in conversation with Mahogany L. Browne
Celebrating the release of
The Trayvon Generation
Recorded: Monday, April 4, 2022
“The Light of the World is crushing, lovely, painful, and above all powerful. It is difficult to believe that anyone who has suffered loss will remain unaffected by this marvelous book.” —New York Journal of Books
“She shows us how feeding your family and remembering to be aware of the small details of everyday life are the bedrocks of true connection. In this book of prose, each page is a poem.” —O, The Oprah Magazine
“Professor Alexander is a virtuosic writer and a shrewd analyst of American letters, a polyglot who moves fluently from essay to sonnet, from free verse to drama–and in her teaching, traces equally diverse themes.” —The Root
From a Pulitzer Prize finalist and New York Times bestselling author and poet comes a galvanizing meditation on the power of art and culture to illuminate America’s unresolved problem with race.
*Named one of TIME magazine’s Most Anticipated Titles of 2022*
In the midst of civil unrest in the summer of 2020 and following the murders of George Floyd, Breonna Taylor, and Ahmaud Arbery, Elizabeth Alexander—one of the great literary voices of our time—turned a mother’s eye to her sons’ and students’ generation and wrote a celebrated and moving reflection on the challenges facing young Black America. Originally published in the New Yorker, the essay incisively and lovingly observed the experiences, attitudes, and cultural expressions of what she referred to as the Trayvon Generation, who even as children could not be shielded from the brutality that has affected the lives of so many Black people.
The Trayvon Generation expands the viral essay that spoke so resonantly to the persistence of race as an ongoing issue at the center of the American experience. Alexander looks both to our past and our future with profound insight, brilliant analysis, and mighty heart, interweaving her voice with groundbreaking works of art by some of our most extraordinary artists. At this crucial time in American history when we reckon with who we are as a nation and how we move forward, Alexander’s lyrical prose gives us perspective informed by historical understanding, her lifelong devotion to education, and an intimate grasp of the visioning power of art.
This breathtaking book is essential reading and an expression of both the tragedies and hopes for the young people of this era that is sure to be embraced by those who are leading the movement for change and anyone rising to meet the moment.
Elizabeth Alexander is a prize-winning and New York Times bestselling author, renowned poet, educator, scholar, and cultural advocate. Her most recent book, The Trayvon Generation (2022), is a galvanizing meditation on the power of art and culture to illuminate America’s unresolved problem with race and the challenges facing young Black America. Among the fifteen books she has authored or co-authored, her poetry collection American Sublime was a finalist for the Pulitzer Prize in Poetry in 2006, and her memoir, The Light of the World, was a finalist for the Pulitzer Prize in Biography and the National Book Critics Circle Award in 2015. Other works include Crave Radiance: New and Selected Poems 1990–2010 (2010), Power and Possibility: Essays, Reviews, Interviews (2007), The Black Interior: Essays (2004), Antebellum Dream Book (2001), Body of Life (1996), and The Venus Hottentot (1990). She has been awarded the Jackson Poetry Prize, the John Simon Guggenheim Memorial Foundation Fellowship, the George Kent Award, the National Endowment for the Arts Fellowship, and three Pushcart Prizes for Poetry. Notably, Dr. Alexander composed and delivered “Praise Song for the Day” for the 2009 inauguration of President Barack Obama.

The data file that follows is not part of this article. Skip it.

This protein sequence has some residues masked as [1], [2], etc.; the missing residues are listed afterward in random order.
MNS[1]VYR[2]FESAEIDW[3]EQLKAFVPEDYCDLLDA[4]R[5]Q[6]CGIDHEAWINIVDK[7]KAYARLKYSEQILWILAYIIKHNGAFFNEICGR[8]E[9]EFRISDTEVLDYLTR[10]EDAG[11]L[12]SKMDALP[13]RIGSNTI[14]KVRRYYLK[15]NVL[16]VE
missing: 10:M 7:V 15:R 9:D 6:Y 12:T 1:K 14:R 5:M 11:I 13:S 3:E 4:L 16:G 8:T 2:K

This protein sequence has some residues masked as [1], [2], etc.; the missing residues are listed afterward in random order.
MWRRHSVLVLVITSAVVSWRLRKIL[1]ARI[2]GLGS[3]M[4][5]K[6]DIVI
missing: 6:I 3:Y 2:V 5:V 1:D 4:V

Dr. Alexander is president of the Andrew W. Mellon Foundation, the nation’s largest funder in the arts, culture, and humanities. She is Chancellor Emeritus of the Academy of American Poets, a member of the American Academy of Arts and Sciences, serves on the Pulitzer Prize Board, and co-designed the Art for Justice Fund. Over the course of an esteemed career in education, she has held distinguished professorships at Smith College, Columbia University, and Yale University, where she taught for fifteen years and chaired the African American Studies Department.
Mahogany L. Browne is the Executive Director of JustMedia, a media literacy initiative designed to support the groundwork of criminal justice leaders and community members. This position is informed by her career as a writer, organizer, & educator. Browne has received fellowships from Agnes Gund, Air Serenbe, Cave Canem, Poets House, Mellon Research & Rauschenberg. She is the author of recent works: Chlorine Sky, Woke: A Young Poets Call to Justice, Woke Baby, & Black Girl Magic. Browne is the founder of the diverse lit initiative, Woke Baby Book Fair; and is excited about her latest poetry collection. I Remember Death By Its Proximity to What I Love is a book-length poem responding to the impact of mass incarceration on women and children). She is based in Brooklyn and is the first-ever Poet-in-Residence at the Lincoln Center.
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